Published in The National Interest
RUSSIA’S INVASION of Ukraine in February 2022 has produced an outpouring of international support for Kyiv. The United States has led these efforts. Even before Russian forces surged across the border, the United States and many of its allies signaled their opposition to Moscow’s predatory ambitions by warning of a range of potential sanctions Russia would incur, working to mobilize a potential diplomatic coalition against Moscow, and bolstering Ukraine’s military forces. Since the invasion, the United States has taken the lead in providing Ukraine with military equipment and training, economic aid, a near-blank check of diplomatic support, intelligence of use for stymying Russia’s offensive, and threatening draconian consequences should Russia use nuclear weapons in its campaign. Increasingly fervent bipartisan calls to penalize Russia, Ukraine’s lobbying efforts for additional aid, mounting calls from many think tankers and pundits to do more on Kyiv’s behalf, and the Biden administration’s gradual increase in support for Kyiv since February all suggest the American commitment may only grow in the future.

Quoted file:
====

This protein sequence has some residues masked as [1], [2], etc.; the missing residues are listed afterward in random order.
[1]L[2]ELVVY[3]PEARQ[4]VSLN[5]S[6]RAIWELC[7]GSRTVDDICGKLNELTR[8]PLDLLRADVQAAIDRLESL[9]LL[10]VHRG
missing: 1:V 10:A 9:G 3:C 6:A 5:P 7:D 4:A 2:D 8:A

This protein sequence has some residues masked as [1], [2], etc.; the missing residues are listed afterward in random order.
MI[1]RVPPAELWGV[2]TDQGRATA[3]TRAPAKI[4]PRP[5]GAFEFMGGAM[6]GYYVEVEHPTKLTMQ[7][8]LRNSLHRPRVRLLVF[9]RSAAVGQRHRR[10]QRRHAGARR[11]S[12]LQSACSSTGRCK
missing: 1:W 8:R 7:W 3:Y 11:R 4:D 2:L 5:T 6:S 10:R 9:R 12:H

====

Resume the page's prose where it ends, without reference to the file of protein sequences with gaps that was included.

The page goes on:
Nevertheless, the Biden administration and other proponents of current U.S. policy have so far failed to offer a strategic argument on behalf of the costs and risks that current U.S. policy incurs in the Russia-Ukraine War. To be sure, many have defined specific objectives vis-à-vis Ukraine itself. Still, definition and discussion of how U.S. efforts in Ukraine contribute to overarching U.S. national objectives and interests are broadly lacking, reduced primarily to gesticulations toward broad principles that might justify the American response in Ukraine so far. Amid the continuing war and ongoing calls for the United States to “do more,” the question remains: what, if any, are the United States’ strategic interests in Ukraine—and how might the United States best service them?